The region’s clear runner-up is Pakistan, which ranks 53rd in the world with a WFC of 13, down 29% compared to 2013. It has a sizable community of researchers approaching 53,000 — or about 295 researchers per million citizens — but it has yet to get a single university into the Index’s top 10 institutions of the region. Similar to its neighbours, Pakistan’s publication output leans heavily toward the physical sciences. Even though Pakistan lags behind India in scholarly output, it has had some notable successes. In mid-December, Pakistan celebrated

the country’s admittance as an associate member of CERN, the European Organization for Nuclear Research — a status not yet attained by regional rival India. Pakistan’s government is also moving forward with its initiative to close the gap between academia and industry in an attempt to boost the country’s economy. The government has now supported the opening of 38 Offices of Research, Innovation and Commercialization (ORICs) in universities around the country since the initiative began in 2011. Aliya Rehman, director of the University of Karachi’s ORIC, notes there is some resistance to these collaborations from both industry and academia. She recently conducted a survey that found that while hundreds of patents have been awarded to researchers at the University of Karachi, none of them have yet been commercialised. Rehman says this is due to lack of initiative and roadblocks in the process. “They do their research and it just goes in their cupboards,” she said. One promising collaboration she is working on will link research being done on Pakistani seaweed with a company that has been manufacturing herbal medicine and cosmetics using imported seaweed. Still, Pakistani researchers face many barriers that are causing many of the brightest to seek opportunities elsewhere, says Rehman. “You have no idea how difficult it is to do research in Pakistan.” She points to the funding mechanism in particular. “The funding agencies are very slow to process the project applications and by the time the funding comes, the work has been done in some other part of the world,” she says. Exacerbating the situation, some countries in Central & South Asia are still facing obstacles that scientists in developed nations cannot even imagine. In Pakistan, for example, Rehman points to electricity shortages and political instability as major impediments to research, sometimes closing down the universities for days. “It is an extremely difficult position and that is why a lot of people are leaving,” she says. ■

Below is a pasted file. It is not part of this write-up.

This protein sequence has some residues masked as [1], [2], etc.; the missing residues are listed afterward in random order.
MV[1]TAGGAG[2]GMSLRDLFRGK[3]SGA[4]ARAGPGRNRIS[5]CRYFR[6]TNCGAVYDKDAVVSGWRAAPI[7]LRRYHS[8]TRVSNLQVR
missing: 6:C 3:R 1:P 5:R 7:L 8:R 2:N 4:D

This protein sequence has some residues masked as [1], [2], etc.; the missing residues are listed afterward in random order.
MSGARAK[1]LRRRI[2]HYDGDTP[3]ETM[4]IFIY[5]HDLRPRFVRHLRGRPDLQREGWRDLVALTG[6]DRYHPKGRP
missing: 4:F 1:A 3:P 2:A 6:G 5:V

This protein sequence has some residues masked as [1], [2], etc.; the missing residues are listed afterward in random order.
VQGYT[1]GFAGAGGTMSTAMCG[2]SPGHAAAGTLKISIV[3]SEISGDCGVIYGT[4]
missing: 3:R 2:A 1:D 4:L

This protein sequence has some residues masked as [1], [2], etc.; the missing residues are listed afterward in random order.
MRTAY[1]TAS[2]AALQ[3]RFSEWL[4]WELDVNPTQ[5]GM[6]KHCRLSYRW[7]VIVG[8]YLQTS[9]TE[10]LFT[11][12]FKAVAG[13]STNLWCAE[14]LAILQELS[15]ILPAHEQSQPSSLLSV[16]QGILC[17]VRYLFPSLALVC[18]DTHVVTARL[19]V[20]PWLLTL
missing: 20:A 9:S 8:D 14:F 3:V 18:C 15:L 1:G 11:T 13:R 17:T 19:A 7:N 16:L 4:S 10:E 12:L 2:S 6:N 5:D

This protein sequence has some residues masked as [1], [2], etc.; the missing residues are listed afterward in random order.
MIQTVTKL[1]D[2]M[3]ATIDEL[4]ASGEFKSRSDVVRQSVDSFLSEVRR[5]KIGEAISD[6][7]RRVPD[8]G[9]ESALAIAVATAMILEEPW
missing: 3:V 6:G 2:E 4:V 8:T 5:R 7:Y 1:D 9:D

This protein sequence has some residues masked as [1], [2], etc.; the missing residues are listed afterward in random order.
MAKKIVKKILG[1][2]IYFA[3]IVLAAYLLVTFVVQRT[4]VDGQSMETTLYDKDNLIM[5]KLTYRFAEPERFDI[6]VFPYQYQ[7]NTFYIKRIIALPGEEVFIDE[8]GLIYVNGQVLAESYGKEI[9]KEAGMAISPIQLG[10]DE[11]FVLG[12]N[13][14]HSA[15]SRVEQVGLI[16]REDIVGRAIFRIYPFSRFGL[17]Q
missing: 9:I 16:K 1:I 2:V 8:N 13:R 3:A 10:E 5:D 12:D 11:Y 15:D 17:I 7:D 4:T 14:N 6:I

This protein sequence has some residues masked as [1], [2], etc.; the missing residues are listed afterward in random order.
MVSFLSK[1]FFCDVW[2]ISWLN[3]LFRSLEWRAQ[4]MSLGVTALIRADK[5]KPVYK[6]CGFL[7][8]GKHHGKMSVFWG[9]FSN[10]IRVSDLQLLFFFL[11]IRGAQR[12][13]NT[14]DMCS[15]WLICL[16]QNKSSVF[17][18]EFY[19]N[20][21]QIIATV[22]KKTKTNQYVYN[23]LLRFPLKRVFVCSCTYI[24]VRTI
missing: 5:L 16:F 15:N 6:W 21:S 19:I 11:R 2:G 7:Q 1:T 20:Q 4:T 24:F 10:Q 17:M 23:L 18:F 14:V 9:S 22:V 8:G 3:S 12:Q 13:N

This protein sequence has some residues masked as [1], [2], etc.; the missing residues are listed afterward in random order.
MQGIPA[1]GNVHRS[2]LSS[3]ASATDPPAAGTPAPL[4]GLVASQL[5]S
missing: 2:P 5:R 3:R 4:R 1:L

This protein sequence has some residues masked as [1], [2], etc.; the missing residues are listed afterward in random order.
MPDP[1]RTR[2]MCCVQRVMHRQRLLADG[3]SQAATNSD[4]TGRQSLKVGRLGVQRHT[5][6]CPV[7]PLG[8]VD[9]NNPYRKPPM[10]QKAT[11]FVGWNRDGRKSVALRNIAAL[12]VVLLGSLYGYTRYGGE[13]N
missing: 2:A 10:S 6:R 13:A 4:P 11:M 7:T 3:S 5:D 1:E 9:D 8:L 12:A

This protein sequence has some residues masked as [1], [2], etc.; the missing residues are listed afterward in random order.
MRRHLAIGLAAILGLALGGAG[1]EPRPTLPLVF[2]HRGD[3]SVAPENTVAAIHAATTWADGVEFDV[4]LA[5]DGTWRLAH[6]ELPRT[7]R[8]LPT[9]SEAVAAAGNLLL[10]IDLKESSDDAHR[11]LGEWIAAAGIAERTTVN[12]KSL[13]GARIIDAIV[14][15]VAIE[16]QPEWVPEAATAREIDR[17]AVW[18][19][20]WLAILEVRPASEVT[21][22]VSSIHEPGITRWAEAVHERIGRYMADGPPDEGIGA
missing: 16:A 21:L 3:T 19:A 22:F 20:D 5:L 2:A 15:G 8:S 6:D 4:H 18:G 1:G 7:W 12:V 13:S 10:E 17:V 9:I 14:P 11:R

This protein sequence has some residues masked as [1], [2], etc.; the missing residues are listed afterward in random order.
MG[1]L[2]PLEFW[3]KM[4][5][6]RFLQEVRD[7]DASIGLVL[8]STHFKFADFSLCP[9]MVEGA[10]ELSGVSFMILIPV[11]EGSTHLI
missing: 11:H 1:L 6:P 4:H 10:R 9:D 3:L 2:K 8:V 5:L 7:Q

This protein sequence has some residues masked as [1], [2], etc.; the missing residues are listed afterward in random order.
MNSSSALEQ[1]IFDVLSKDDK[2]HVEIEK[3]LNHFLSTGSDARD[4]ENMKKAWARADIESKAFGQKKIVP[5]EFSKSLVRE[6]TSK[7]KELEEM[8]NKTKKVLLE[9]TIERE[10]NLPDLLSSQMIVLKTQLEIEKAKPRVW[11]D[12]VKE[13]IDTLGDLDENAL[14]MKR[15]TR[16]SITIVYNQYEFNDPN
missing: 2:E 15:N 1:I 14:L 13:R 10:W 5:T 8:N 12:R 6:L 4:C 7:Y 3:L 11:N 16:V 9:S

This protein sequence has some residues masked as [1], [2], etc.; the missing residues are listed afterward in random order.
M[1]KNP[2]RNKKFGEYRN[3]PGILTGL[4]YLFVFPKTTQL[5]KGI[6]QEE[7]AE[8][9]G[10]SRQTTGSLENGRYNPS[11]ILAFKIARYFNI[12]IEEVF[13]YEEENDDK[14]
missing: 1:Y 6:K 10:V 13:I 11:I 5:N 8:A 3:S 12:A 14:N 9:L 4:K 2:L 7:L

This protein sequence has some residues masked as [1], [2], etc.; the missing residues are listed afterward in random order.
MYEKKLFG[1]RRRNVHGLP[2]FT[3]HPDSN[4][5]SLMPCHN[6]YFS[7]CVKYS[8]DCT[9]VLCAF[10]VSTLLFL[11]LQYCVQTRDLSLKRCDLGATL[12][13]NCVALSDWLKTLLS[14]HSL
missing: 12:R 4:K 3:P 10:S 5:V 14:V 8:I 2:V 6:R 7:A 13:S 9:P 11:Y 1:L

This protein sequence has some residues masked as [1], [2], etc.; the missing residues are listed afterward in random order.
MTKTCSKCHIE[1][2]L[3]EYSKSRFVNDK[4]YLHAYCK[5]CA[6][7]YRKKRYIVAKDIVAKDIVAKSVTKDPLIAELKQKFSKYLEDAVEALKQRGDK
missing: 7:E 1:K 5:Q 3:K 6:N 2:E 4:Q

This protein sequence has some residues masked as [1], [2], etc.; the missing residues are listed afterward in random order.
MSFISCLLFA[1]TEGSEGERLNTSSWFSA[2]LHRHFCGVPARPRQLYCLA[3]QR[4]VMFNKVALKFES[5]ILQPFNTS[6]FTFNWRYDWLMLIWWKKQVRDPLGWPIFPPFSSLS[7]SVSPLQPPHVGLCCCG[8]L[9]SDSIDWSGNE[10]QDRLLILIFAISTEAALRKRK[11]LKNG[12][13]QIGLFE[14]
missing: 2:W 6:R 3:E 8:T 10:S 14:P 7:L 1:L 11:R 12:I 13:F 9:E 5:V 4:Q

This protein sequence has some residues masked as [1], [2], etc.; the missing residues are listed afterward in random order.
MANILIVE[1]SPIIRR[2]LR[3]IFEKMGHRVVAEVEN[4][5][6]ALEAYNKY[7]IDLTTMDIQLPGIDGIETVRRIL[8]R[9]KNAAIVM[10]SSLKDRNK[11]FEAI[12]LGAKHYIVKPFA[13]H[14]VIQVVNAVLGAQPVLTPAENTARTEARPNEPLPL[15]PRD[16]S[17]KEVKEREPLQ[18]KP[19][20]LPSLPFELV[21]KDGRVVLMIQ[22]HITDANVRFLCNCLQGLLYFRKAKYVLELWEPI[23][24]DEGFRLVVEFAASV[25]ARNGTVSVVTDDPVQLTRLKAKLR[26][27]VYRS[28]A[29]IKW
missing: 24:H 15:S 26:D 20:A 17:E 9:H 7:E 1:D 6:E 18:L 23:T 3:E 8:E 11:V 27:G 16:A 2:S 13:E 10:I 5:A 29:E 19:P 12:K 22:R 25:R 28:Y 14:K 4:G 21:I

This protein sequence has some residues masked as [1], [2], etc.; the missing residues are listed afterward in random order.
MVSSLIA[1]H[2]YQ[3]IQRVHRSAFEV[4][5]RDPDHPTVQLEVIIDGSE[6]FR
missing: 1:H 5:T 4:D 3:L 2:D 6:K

CENTRAL & SOUTH ASIA ANALYSIS Top 5 institutions’ relative subject area distribution Since the top five institutions came from India, they reflected the country's emphasis on chemistry.*

Top 5 institutions’ collaborativeness Compared to top institutions in other regions, Indian institutions are more self-contained and collaborate far less.* 100

Life sciences




80 0–20% magnified


20 40 60 80 100 %

Collaborations (%)

Indian Institutes of Technology Council of Scientific and Industrial Research Indian Institute of Science Indian Institute of Science Education and Research Indian Association for the Cultivation of Science

70 60 50 40 30 20

Earth and environmental

Physical sciences

10 0

*Each slice represents the proportion each subject area contributes to an institution's overall WFC. Subject areas can overlap, so the total percentage may exceed 100%.

© 2015 Macmillan Publishers Limited. All rights reserved

*Each bar represents the proportion of an institution's overall output in the Index (AC) stemming from domestic and international collaborations.